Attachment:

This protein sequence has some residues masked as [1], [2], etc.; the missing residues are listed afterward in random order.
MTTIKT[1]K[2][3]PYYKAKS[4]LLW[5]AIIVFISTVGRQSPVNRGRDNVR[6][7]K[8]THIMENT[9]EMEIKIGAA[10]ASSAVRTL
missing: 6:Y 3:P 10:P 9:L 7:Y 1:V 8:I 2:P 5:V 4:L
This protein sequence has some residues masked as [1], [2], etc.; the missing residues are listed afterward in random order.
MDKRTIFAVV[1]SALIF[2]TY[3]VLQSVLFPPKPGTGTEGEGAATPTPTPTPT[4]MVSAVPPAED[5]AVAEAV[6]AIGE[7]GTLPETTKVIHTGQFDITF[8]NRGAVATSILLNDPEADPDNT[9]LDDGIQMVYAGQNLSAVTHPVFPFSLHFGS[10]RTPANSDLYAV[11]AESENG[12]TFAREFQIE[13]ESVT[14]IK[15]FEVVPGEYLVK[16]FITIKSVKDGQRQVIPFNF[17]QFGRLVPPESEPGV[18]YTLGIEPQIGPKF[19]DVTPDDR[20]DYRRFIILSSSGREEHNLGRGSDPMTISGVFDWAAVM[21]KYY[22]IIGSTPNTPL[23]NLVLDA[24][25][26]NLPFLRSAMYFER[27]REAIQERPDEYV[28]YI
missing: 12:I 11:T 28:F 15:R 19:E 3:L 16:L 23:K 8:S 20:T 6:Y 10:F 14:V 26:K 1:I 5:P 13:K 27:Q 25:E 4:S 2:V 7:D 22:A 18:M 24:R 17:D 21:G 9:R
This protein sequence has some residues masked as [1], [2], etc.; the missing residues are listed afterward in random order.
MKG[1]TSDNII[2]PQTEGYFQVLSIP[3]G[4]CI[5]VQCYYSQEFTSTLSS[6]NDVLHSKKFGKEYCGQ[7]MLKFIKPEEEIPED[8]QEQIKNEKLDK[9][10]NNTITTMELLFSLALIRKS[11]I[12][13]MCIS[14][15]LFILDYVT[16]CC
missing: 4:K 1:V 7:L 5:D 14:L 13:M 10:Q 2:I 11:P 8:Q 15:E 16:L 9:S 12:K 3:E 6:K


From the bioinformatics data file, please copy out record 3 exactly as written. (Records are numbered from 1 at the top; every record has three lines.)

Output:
This protein sequence has some residues masked as [1], [2], etc.; the missing residues are listed afterward in random order.
MKG[1]TSDNII[2]PQTEGYFQVLSIP[3]G[4]CI[5]VQCYYSQEFTSTLSS[6]NDVLHSKKFGKEYCGQ[7]MLKFIKPEEEIPED[8]QEQIKNEKLDK[9][10]NNTITTMELLFSLALIRKS[11]I[12][13]MCIS[14][15]LFILDYVT[16]CC
missing: 4:K 1:V 7:L 5:D 14:L 13:M 10:Q 2:I 11:P 8:Q 15:E 16:L 9:S 12:K 3:E 6:K